BYTEA vs OID (Large Objects)

What storage for BLOBs is better and why?

In PostgreSQL there are two ways for storing Binary Large OBjects (BLOBs). First, is to use bytea type. And the second, is to use ability of Large Objects

  • BYTEA type

BYTEA type or binary string is very similar to simple character strings, like varchar and text. However, they are distinguished by two characteristics:

First, binary strings specifically allow storing octets of value zero and other “non-printable” octets (usually, octets outside the range 32 to 126). Character strings disallow zero octets, and also disallow any other octet values and sequences of octet values that are invalid according to the database’s selected character set encoding.

Second, operations on binary strings process the actual bytes, whereas the processing of character strings depends on locale settings. In short, binary strings are appropriate for storing data that the programmer thinks of as “raw bytes”, whereas character strings are appropriate for storing text.

Similitude means that BYTEA values will be included to the result data, which may cost efficiency. In other words, PostgresDAC will load all data from server locally and then user will be able to work with it.

Developer must also remember sending BYTEA values to server that octets of certain values must be escaped. In general, to escape an octet, it is converted into the three-digit octal number equivalent of its decimal octet value, and preceded by two backslashes, e.g. ‘\xxx’. Thus in the worst case the size of the data sent through network may be increased a lot.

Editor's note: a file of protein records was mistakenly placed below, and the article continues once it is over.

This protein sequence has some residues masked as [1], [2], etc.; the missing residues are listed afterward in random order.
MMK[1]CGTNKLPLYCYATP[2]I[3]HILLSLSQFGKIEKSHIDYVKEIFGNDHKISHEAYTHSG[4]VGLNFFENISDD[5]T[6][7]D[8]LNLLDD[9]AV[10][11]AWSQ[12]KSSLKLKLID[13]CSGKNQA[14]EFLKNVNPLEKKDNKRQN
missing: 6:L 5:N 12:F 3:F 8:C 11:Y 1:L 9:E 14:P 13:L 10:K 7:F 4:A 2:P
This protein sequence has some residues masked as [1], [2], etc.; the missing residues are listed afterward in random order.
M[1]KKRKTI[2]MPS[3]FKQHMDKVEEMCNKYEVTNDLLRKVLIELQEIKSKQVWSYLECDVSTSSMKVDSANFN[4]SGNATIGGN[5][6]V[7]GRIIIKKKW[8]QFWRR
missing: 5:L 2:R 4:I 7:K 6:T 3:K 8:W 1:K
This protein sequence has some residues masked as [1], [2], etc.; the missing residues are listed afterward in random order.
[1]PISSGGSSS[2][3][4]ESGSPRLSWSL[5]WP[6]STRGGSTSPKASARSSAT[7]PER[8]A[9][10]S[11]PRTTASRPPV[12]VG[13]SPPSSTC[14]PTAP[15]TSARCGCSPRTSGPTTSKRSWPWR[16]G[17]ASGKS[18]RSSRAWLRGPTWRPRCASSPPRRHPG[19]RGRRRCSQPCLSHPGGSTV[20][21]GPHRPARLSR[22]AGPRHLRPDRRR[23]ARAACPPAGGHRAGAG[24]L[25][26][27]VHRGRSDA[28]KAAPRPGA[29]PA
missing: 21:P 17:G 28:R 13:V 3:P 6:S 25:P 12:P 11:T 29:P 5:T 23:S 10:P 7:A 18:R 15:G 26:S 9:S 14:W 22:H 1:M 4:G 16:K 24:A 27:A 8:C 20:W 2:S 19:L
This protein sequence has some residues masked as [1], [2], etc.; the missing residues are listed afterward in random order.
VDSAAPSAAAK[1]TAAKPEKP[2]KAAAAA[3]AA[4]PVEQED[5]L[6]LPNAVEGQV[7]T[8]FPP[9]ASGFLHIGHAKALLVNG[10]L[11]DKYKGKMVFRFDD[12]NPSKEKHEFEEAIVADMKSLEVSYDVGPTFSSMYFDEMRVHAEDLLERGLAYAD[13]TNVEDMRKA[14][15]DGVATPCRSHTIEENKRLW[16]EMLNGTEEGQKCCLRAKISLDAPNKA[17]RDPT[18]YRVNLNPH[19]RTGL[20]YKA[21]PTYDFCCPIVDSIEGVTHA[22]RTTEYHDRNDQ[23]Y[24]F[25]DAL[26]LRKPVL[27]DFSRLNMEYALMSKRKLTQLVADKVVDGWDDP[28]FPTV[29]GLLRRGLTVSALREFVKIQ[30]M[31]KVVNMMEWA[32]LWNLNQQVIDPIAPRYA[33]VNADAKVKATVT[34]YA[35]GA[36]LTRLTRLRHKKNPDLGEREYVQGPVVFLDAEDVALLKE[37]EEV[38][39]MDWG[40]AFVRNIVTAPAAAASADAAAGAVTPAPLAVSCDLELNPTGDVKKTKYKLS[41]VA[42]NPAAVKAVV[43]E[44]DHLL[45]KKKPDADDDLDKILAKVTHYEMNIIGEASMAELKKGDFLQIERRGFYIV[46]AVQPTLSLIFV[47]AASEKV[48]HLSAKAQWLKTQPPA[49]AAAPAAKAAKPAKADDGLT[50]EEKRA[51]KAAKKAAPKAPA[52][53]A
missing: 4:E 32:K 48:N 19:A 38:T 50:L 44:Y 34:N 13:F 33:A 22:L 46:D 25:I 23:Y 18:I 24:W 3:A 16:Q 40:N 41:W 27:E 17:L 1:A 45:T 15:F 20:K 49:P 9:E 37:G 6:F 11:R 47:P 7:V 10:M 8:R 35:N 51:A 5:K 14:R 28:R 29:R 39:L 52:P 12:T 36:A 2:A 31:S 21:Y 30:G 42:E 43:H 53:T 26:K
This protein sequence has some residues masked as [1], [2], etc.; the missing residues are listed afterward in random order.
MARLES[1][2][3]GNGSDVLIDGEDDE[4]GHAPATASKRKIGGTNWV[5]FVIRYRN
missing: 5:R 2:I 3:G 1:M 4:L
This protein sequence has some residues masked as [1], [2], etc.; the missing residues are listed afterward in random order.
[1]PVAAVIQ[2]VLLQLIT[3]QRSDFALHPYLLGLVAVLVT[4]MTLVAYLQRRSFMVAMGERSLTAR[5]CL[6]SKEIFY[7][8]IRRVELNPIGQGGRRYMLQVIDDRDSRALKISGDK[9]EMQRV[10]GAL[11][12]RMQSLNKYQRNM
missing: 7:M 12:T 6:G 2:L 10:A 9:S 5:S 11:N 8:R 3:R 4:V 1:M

• OID type (Large Objects)

PostgreSQL has a large object facility, which provides stream-style access to user data that is stored in a special large-object structure. Streaming access is useful when working with data values that are too large to manipulate conveniently as a whole.

All large objects are placed in a single system table called pg_largeobject. PostgreSQL also supports a storage system called “TOAST” that automatically stores values larger than a single database page into a secondary storage area per table. This makes the large object facility partially obsolete. One remaining advantage of the large object facility is that it allows values up to 2 GB in size, whereas TOASTed fields can be at most 1 GB. Also, large objects can be randomly modified using a read/write API that is more efficient than performing such operations using TOAST.

The large object implementation breaks large objects up into “chunks” and stores the chunks in rows in the database. A B-tree index guarantees fast searches for the correct chunk number when doing random access reads and writes.

It’s possible that pg_largeobject table will hold some object data, but it might not be used anywhere in database. For now there are no build-in methods to remove this ghosts, as set forth in PostgreSQL help. But there is a thought that this may be done by VACUUM command. However, this functionality is not implemented yet.

Comparative table

Characteristic BYTEA OID
Max. allowed space 1 GB 2 GB
Data access As a whole Stream-style
Storage In defined table In pg_largeobject system table
Data manipulation Using SQL and escaping sequnces Only within transaction block by special functions
Loading Preload On demand

9 thoughts on “BYTEA vs OID (Large Objects)

  1. hi friends…
    can you help me how to display bytea or oid postgresql (images) type to crystal report, when i try it, CR just display byte string…

    and when i try blob type from mysql it work sucessfully…

    what different blob and byte (please tell me and send me the answer to

    thanks before…


  2. Hey, when creating a new large object you get a OID back. My question is that since this is a 4 Byte unsigned int there will be 2,147,483,647 possible entries. This seems fine until you consider deleting objects over time – does the internal counter keep track of reusable OID’s and use them when it hits its upper limit?


      1. Yes, unsigned = x2.

        But, because this will be acting as a content server and will have many new/deleted entries I don’t want to be in a position 5 years from now where it has hit the max value but has free OID’s from deletes – any way to confirm that the internal counter will check for free OID’s? I guess I could run a loop… no documentation on this I suppose…


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